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Stigma Prevention and Health

An MPH student explored how stigma and gender identity are correlated with mental health problems in India.

Stigma affects all people at some point in life. The Department of Social and Behavioral Sciences brings together faculty, researchers, and students who are interested in understanding the social and psychological processes that keep marginalized individuals away from power, resources, status, and ultimately good health. We conduct research to understand how stigma affects the health of older adults (Levy), racial and ethnic minorities (Dovidio, Keene, Lowe), LGBTQ people (Pachankis), those people who reside in stigmatized locales (Keene), substance users (Wang), individuals with disabilities (Wang), mental health conditions (Lowe), and women globally (Miller). Our studies examine the impact of stigma on both physical health, including biological processes, and mental health. Our research seeks to reduce stigma through interpersonal (e.g., improving patient-provider interactions), psychological (e.g., developing stigma inoculation approaches), and structural (e.g., changing international laws and policies) interventions. Across our research, we seek to uncover and ultimately improve the societal contexts that create stigmas.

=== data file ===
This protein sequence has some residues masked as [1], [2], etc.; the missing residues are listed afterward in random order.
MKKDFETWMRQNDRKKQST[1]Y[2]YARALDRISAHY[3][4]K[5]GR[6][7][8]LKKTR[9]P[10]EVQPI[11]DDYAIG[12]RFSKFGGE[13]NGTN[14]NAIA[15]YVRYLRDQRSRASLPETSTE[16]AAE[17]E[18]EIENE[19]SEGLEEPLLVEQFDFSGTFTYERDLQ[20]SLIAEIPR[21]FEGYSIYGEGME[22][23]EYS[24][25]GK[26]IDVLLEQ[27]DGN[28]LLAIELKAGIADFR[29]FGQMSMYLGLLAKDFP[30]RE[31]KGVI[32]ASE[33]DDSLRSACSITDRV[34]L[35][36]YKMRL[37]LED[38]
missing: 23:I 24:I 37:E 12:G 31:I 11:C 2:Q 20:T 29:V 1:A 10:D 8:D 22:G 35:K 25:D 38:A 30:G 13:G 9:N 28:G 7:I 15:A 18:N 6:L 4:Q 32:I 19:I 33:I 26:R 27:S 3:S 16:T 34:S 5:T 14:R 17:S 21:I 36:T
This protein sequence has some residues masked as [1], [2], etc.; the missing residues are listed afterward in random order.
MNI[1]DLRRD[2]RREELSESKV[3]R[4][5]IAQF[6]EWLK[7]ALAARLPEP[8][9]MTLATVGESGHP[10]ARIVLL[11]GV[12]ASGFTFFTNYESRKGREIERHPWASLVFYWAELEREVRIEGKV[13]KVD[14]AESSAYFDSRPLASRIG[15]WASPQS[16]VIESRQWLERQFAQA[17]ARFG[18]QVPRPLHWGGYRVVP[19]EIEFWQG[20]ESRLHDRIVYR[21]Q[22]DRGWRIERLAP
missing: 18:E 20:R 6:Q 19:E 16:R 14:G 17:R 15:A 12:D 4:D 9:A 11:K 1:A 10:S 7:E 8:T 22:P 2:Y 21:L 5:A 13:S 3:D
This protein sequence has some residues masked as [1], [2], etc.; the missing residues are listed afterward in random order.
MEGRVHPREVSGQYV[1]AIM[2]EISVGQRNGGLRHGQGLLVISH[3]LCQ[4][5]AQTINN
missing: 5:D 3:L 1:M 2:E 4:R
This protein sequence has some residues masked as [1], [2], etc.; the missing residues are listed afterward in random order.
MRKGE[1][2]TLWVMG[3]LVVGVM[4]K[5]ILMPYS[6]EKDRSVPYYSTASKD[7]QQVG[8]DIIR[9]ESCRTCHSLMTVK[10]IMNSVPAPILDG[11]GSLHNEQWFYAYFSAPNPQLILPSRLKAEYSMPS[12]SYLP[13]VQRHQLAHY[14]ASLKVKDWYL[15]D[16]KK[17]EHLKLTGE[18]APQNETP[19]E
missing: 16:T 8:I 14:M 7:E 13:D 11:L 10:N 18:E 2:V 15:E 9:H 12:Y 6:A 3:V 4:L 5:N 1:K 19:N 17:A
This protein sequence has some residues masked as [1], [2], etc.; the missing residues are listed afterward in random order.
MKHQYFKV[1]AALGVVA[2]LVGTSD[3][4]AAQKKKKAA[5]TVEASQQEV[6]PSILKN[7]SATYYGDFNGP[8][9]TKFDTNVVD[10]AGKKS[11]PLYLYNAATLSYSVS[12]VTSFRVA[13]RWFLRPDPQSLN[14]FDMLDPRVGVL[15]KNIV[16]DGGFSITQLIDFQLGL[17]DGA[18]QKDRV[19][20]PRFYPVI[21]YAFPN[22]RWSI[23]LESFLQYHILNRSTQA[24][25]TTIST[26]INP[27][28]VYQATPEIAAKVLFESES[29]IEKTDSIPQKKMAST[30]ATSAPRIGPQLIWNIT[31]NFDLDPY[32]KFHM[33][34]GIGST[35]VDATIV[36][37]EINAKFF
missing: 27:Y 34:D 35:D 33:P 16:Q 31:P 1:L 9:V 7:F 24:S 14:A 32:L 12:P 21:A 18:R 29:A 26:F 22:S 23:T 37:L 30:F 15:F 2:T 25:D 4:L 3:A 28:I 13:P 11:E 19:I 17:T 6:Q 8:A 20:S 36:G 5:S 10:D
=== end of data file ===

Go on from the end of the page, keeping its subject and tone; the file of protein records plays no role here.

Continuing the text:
Faculty of Interest